The tough job of deciding who does get in falls to Sienkiewicz, who first got involved with Fresh Markets as a vendor who created wood furniture from reclaimed materials. Sienkiewicz carefully screens applications and recruits businesses that catch his attention in order to build a well-balanced mix. The result, as visitors to their other markets can attest to, is a cast of Jersey originals who have built loyal followings.

Among the Fresh Market veterans, whom Sienkiewicz predicts will please palates in Holmdel, are the organic produce specialists Rolling Hills Farm, of Lambertville, and Honey Brook Organic Farm, of Chesterfield; homemade jelly maker Holly Jolly Jams, of Eatontown; and Teaneck’s Pickle Licious.

Round out your summer spread with tapenades, pickled condiments, and of course, classic dill pickles, from Teaneck based Pickle Licious.

“Pickle Licious, that’s sure to be a crowd pleaser. People can come get pickles and olives by the pint, the quart,” Sienkiewicz said. “If your tummy’s rumbling, you can come down and get a pickle on a stick, and that’ll save the day for you.”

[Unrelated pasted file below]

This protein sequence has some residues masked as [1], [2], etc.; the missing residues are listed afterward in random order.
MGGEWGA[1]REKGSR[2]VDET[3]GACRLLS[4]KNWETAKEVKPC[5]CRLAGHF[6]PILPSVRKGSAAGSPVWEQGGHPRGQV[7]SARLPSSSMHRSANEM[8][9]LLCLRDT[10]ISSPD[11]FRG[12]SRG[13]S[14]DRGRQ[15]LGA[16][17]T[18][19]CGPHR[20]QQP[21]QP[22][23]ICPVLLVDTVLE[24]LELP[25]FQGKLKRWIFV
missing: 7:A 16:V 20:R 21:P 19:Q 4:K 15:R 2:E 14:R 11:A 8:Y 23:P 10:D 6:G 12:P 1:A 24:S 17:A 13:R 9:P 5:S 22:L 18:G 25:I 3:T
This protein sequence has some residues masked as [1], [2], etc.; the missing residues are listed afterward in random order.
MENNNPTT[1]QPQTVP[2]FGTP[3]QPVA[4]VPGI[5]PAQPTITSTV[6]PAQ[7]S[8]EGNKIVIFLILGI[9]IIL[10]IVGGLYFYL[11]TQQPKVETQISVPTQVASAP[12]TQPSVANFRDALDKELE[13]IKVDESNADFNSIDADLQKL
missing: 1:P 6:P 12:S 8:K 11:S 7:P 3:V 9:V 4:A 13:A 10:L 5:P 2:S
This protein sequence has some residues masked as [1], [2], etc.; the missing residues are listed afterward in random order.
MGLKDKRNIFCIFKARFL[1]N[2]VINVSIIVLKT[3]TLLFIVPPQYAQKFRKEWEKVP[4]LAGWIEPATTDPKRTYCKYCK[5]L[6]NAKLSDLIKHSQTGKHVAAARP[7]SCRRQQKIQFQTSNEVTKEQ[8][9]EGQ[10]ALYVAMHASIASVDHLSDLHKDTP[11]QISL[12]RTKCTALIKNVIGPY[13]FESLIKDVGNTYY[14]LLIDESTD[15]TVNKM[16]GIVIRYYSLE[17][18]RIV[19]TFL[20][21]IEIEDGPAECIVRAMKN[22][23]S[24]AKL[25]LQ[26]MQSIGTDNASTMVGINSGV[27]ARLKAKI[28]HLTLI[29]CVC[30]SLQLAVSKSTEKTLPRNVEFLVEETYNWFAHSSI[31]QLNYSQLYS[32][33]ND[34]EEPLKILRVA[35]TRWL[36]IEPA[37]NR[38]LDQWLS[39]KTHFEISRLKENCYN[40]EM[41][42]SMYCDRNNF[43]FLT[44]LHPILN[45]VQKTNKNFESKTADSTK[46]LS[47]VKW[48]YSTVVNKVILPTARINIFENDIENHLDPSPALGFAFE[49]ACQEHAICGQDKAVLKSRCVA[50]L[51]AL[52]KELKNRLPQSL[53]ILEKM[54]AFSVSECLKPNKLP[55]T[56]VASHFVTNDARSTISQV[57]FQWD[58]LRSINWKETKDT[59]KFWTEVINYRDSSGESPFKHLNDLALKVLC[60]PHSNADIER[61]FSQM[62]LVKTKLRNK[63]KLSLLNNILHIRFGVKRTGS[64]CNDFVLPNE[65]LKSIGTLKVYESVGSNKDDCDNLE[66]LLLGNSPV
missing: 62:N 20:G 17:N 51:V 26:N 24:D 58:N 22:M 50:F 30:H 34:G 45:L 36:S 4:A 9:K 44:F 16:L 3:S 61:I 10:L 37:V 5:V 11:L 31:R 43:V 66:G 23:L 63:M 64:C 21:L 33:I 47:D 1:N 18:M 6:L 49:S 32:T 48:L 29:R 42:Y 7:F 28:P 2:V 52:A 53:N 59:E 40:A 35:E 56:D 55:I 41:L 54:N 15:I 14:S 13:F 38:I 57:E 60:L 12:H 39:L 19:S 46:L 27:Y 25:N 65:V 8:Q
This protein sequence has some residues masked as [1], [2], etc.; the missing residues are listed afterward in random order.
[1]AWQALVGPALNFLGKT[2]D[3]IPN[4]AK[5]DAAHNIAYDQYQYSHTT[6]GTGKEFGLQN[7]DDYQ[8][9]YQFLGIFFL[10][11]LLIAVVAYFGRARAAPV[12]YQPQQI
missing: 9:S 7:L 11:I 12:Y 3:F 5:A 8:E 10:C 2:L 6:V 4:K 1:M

Among the local vendors slated for opening week are Holmdel’s own Fox Hollow Vineyards; Tinton Falls’ Two River Gourmet Mushrooms; the Middletown crochet craft maker Kathy’s Kozies; and Grateful Tea of West Long Branch. (Click here for a full list of weekly vendors.) The Humane Society of Tinton Falls will also be on hand with rescue animals every other week beginning with the first event.

“Once I found out Bell Works was dog friendly on the first floor, I was like ‘Boom, they’re coming’,” Sienkiewicz said. “I think it will be great. People will come down, hopefully rescue some friendly animals that need help, or at the very least cuddle with them and lower the blood pressure before they go back to work.”

One thing that will set Bell Works apart from any other Fresh Market site is its indoor setting. That means no summer scorchers, no bugs and no rain-outs.

Sienkiewicz hopes the community surrounding the metroburb will embrace the market and build it into a weekly tradition.

“This is a trial run,” he said. “This is going to be a 14-week season, and if all goes well –and I can’t imagine it won’t – we’re definitely going to continue this, and who knows, maybe even make it a year-round market.”

Bell Works Fresh will be held each Wednesday from May 30 through Nov. 14, 2-6 p.m.. For more details, visit

Maker Fest Brought Drones, Rockets and Jedi to Bell Works

Go make your own fun. That’s the message of the Maker Fest at Bell Works.

On Feb. 24 and Feb. 25, Bell Works held the 2nd Annual Maker Festival hosted by Building S.T.E.A.M. Maker Fest was full of exploration, inspiration, and fun, attracting more than 300 makers of all ages. Building S.T.E.A.M designed the Maker Festival to bring together the maker community, schools and industry to illustrate innovation and creativity in a hands-on immersive environment of learning and exploration.